influence of

gravity, attempts to regain its equilibrium.

When large areas of the sea floor elevate or subside, a tsunami can be
created.

Large vertical movements of the earth's crust can occur at plate
boundaries. Plates

interact along these boundaries called faults. Around the margins of the
Pacific Ocean,

for example, denser oceanic plates slip under continental plates in a
process known as

subduction. Subduction earthquakes are particularly effective in
generating tsunamis.

How do landslides, volcanic eruptions, and cosmic collisions generate
tsunamis?

A tsunami can be generated by any disturbance that displaces a large
water mass from

its equilibrium position. In the case of earthquake-generated tsunamis,
the water

column is disturbed by the uplift or subsidence of the sea floor.

Submarine landslides, which often accompany large earthquakes, as well
as collapses of

volcanic edifices, can also disturb the overlying water column as
sediment and rock

slump downslope and are redistributed across the sea floor. Similarly, a
violent

submarine volcanic eruption can create an impulsive force that uplifts
the water column

and generates a tsunami.

Conversely, supermarine landslides and cosmic-body impacts disturb the
water from

above, as momentum from falling debris is transferred to the water into
which the

debris falls. Generally speaking, tsunamis generated from these
mechanisms, unlike the

Pacific-wide tsunamis caused by some earthquakes, dissipate quickly and
rarely affect

coastlines distant from the source area.

What happens to a tsunami as it approaches land?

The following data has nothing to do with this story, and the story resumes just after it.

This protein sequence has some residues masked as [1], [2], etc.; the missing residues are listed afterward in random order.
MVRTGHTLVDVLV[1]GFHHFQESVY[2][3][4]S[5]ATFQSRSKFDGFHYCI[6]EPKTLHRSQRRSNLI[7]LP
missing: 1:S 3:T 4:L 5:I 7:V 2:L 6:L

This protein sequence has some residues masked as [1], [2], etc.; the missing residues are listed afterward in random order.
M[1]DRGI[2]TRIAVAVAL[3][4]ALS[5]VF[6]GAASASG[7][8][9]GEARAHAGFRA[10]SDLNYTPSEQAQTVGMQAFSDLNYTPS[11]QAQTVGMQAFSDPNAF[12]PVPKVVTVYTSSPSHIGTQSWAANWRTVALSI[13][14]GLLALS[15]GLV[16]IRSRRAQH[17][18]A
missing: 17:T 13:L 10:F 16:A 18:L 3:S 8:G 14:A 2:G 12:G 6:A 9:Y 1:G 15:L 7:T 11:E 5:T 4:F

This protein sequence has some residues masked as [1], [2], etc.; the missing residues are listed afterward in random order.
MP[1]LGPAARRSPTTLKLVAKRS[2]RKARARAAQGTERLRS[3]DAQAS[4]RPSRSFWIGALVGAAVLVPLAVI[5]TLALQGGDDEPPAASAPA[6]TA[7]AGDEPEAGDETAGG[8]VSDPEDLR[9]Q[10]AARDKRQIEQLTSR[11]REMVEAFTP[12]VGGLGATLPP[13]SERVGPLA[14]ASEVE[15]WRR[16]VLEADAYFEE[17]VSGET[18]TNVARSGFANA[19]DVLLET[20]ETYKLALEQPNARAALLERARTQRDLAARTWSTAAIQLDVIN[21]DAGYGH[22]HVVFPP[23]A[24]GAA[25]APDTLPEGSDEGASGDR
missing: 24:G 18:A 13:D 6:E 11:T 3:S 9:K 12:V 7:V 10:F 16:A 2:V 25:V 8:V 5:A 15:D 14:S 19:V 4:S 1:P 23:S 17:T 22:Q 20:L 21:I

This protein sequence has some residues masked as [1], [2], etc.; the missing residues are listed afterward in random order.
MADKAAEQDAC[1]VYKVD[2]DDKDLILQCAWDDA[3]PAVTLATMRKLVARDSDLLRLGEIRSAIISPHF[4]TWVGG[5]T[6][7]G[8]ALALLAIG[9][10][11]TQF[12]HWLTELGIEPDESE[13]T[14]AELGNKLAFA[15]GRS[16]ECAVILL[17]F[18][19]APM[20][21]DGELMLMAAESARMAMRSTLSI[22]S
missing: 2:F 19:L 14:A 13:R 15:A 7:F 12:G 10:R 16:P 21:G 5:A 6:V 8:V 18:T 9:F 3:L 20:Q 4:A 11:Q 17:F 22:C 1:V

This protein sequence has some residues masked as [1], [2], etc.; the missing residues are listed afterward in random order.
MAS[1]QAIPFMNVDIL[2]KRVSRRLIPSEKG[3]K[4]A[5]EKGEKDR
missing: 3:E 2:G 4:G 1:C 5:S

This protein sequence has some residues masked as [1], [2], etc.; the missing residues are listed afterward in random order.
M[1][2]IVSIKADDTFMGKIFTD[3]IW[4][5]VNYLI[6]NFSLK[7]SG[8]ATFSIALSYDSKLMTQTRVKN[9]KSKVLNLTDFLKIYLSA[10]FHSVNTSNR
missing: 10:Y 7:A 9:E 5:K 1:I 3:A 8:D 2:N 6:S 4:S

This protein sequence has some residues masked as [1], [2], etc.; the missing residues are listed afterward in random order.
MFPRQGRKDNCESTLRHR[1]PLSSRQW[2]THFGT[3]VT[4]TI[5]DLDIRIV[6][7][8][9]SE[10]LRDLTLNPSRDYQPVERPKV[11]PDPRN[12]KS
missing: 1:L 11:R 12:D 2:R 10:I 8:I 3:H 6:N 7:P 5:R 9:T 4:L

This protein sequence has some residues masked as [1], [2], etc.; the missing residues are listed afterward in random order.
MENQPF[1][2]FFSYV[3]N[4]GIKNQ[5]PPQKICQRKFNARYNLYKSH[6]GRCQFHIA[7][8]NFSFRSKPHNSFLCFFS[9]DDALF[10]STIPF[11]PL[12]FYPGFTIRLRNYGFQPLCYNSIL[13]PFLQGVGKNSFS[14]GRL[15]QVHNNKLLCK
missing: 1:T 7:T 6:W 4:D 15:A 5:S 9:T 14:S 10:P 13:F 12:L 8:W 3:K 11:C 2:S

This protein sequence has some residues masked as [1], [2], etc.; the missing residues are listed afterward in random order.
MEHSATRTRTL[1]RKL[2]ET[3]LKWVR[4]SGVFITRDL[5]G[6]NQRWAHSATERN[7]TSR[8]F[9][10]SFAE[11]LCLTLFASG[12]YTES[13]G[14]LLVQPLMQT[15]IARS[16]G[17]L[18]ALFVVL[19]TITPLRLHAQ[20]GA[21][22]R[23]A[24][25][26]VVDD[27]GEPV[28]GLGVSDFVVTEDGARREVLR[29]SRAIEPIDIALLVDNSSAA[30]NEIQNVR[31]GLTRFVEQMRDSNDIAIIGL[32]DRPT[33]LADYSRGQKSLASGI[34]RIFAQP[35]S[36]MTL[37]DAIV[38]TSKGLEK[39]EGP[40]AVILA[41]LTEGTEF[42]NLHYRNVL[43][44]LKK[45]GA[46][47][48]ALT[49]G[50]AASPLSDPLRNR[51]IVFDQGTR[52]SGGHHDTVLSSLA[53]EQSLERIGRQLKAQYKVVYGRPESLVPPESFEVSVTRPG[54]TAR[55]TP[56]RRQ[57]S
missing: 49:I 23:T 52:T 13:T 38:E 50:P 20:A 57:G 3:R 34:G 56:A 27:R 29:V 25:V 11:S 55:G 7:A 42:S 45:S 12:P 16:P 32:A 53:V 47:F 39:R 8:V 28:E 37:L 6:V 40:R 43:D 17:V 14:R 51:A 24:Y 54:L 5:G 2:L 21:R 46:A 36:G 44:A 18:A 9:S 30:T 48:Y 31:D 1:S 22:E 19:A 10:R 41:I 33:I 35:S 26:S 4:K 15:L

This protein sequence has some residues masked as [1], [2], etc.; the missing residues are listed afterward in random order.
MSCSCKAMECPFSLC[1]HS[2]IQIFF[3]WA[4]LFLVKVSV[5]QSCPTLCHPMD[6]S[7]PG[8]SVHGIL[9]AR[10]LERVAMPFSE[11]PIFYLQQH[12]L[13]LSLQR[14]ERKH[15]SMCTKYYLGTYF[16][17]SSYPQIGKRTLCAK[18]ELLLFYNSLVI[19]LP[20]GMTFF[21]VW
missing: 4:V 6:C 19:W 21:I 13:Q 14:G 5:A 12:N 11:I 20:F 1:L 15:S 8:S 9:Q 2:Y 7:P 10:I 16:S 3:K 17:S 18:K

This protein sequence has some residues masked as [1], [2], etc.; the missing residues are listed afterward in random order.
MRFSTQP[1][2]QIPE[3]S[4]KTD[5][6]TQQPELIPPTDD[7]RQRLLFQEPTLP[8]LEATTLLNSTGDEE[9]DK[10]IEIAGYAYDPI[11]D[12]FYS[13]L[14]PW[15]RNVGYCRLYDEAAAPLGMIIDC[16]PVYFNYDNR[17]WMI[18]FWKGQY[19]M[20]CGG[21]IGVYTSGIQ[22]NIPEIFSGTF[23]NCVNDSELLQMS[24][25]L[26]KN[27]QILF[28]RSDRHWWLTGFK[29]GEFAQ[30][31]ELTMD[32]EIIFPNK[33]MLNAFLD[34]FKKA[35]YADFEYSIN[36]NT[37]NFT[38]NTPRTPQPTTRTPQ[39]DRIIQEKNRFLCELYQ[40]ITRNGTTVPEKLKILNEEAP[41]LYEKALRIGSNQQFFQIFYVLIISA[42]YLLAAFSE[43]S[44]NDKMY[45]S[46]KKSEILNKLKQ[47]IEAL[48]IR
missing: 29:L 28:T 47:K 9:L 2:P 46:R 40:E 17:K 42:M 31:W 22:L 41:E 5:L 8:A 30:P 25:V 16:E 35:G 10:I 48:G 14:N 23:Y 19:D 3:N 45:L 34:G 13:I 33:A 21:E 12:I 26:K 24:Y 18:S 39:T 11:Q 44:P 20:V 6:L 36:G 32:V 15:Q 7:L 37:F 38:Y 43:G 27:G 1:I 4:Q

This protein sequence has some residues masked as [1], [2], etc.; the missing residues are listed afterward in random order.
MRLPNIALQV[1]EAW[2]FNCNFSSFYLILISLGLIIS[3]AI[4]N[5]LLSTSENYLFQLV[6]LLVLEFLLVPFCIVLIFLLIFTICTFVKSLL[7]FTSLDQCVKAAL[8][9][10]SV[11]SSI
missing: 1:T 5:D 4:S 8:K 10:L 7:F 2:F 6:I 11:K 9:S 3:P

As a tsunami leaves the deep water of the open ocean and travels into
the shallower

water near the coast, it transforms. If you read the "How do tsunamis
differ from other

water waves?" section, you discovered that a tsunami travels at a speed
that is related

to the water depth - hence, as the water depth decreases, the tsunami
slows.

The tsunami's energy flux, which is dependent on both its wave speed and
wave height,

remains nearly constant. Consequently, as the tsunami's speed diminishes
as it travels

into shallower water, its height grows.

Because of this shoaling effect, a tsunami, imperceptible at sea, may
grow to be

several meters or more in height near the coast. When it finally reaches
the coast, a

tsunami may appear as a rapidly rising or falling tide, a series of
breaking waves, or

even a bore.

What happens when a tsunami encounters land?

As a tsunami approaches shore, we've learned in the "What happens to a
tsunami as it

approaches land?" section that it begins to slow and grow in height.

Just like other water waves, tsunamis begin to lose energy as they rush
onshore - part

of the wave energy is reflected offshore, while the
shoreward-propagating wave energy

is dissipated through bottom friction and turbulence.

Despite these losses, tsunamis still reach the coast with tremendous
amounts of energy.

Tsunamis have great erosional potential, stripping beaches of sand that
may have taken

years to accumulate and undermining trees and other coastal vegetation.

Capable of inundating, or flooding, hundreds of meters inland past the
typical high-

water level, the fast-moving water associated with the inundating
tsunami can crush

homes and other coastal structures. Tsunamis may reach a maximum
vertical height

onshore above sea level, often called a runup height, of 10, 20, and
even 30 meters.